We spend so much time at work; we should make it enjoyable. An employee’s Workplace Experience affects their state of mind and really plays a significant role in their psychological well-being, creativity and ultimately, their productivity.
One of the biggest drivers of the remote workforce is that remote employees can produce better results than their traditional counterparts stuck behind their desks. Research from Gallup backs this up; it states that workers who spend three to four days of the week working off-site are substantially more engaged in their jobs.
Who would have thought? Today most leadership teams are concerned that their remote workers will be less productive, less engaged, less committed, less loyal and the list goes on. However, the logic behind this productivity boost is easy to understand. By giving workers more control over their personal lives and allowing them to schedule their work/life balance accordingly, companies are helping employees be happier and more fulfilled.
There is one aspect of working from home that might seem mundane but is critical whether you are a leader, manager or full-time remote worker. Your workspace.
While some can work in a different physical area every day and remain productive, in practice this doesn’t work for everyone. Often a person’s home office or workstation provides the stability that balances a more mobile or flexible office Workplace Experience, where desk space may not be guaranteed and movement around the office is the norm. A dedicated work space at home provides that recurring, organised, well-structured space to come back to, where concentration and privacy are guaranteed.
There is no one-size-fits-all solution when creating a dedicated workspace, but there are some things to consider to maximise Workplace Experience potential.
Control your space
Whether it’s music you need or total silence, you have to be able to create the ideal environment to be your most productive self. Having a place where you can close the door and cut out the rest of the world is often vital for focus. If you don’t have an office at your disposal, find an area you can convert and create your ideal space. If you get creative, you can use even the smallest of spaces. One of the more creative options I have seen is to install a fold-down desk in a child’s bedroom – while they’re at school, their room can become your office.
Within controlling your space is controlling distractions. The home is full of distractions; the TV, family members and other non-work paraphernalia are constant reminders of the things we like indulge in outside of the office, and the allure can often be too hard to resist. Best practice fridge management is of course, a padlock on the fridge. But seriously, in accepting that you cannot rid your home of distractions, use them as a reward. We tend to work well when we know there’s a light at the end of the tunnel, so use this and treat yourself after a tricky task or making a difficult phone call. Spur yourself on to do your best work and fully enjoy the reward.
For most of us, we want natural sunlight and sitting near the window is ideal. It is also important that your internal lights will not create headaches or lead to eye strain. Pick what’s right for your tasks: the lighting needs of a graphic designer working with colour and images is different to that or a writer or analyst looking at black words and figures on a white background all day. Know what you need and light your space appropriately.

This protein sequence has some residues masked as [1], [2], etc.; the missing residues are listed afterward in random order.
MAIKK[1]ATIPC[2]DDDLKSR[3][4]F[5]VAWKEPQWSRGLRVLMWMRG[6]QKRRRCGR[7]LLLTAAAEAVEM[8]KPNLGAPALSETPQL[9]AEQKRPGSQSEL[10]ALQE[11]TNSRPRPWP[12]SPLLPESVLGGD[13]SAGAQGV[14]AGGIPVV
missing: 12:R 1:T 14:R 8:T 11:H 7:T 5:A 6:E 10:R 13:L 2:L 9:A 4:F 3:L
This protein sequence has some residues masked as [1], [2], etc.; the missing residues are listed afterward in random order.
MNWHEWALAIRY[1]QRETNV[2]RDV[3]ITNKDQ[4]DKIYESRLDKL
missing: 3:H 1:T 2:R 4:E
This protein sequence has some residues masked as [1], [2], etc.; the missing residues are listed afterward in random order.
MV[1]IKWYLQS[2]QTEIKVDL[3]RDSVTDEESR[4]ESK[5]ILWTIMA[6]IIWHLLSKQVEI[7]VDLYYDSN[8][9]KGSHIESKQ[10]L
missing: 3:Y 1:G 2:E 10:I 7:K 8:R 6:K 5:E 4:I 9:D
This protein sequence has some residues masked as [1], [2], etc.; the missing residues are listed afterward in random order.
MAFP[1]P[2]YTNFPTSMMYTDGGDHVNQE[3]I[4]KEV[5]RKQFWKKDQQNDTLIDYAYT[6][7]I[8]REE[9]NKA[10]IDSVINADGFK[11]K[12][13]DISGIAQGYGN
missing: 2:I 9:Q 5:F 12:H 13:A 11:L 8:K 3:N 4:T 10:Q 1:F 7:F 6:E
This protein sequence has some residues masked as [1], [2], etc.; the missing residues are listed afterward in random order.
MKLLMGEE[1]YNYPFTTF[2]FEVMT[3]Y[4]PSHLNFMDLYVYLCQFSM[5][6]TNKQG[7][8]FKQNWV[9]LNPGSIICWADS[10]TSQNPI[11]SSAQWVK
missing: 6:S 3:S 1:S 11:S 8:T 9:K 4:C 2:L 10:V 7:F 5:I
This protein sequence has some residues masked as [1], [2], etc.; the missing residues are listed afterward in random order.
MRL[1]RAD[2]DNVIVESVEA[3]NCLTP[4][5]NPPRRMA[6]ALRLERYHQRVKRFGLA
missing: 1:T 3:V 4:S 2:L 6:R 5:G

Your space might be cluttered because you’re a busy executive, or because “that’s just how you like to work”. On the other hand, those distractions can drain your attention. So be tidy and structured. Those with cluttered and messy desks can spend an average of 4.3 hours per week searching for things, which increases stress and reduces concentration and creative thinking. Imagine what you could do in the time while you are looking for that bit of paper.
Are you sitting comfortably?
If you are working eight-hour days, you’re probably spending more time in that chair than your bed. So, make it comfortable, invest in the right chair for you, even if comfort doesn’t equal stylish. Your body will thank you after a long day.
Get the right hardware
If you need it to do your job, get it. The point is that you shouldn’t need to share your work printer with your teenager as they print their project and use up all the ink, leaving you unable to when you’re on a deadline. Get the technology you need. It’s worth the investment (and it can be a tax write-off).
Have a functional desk
Small can be aesthetically pleasing, but it isn’t practical. You need space to collect ideas, store non-digital records, and conduct your day-to-day business. Get the right desk to spread out in whatever shape or form you need to. It doesn’t have to be fancy or even new. Older wooden desks often hold up better than new, cheaper versions and are usually larger.
We’re all inspired by different things, so whatever puts a sparkle in your eyes or gives you a fuzzy feeling, place it in your workspace. In moments of boredom or frustration, it can be the little things, like a comic strip or a favourite childhood character that give you a moment of relief, laughter or motivation to complete your work.
As a leader it’s vital that you have a workspace that keeps you inspired, motivated and productive. If you can assist your team to design a workspace that works for them and positively influences health, wellbeing, satisfaction, and performance, you’ll see wellbeing improve and ultimately, commitment.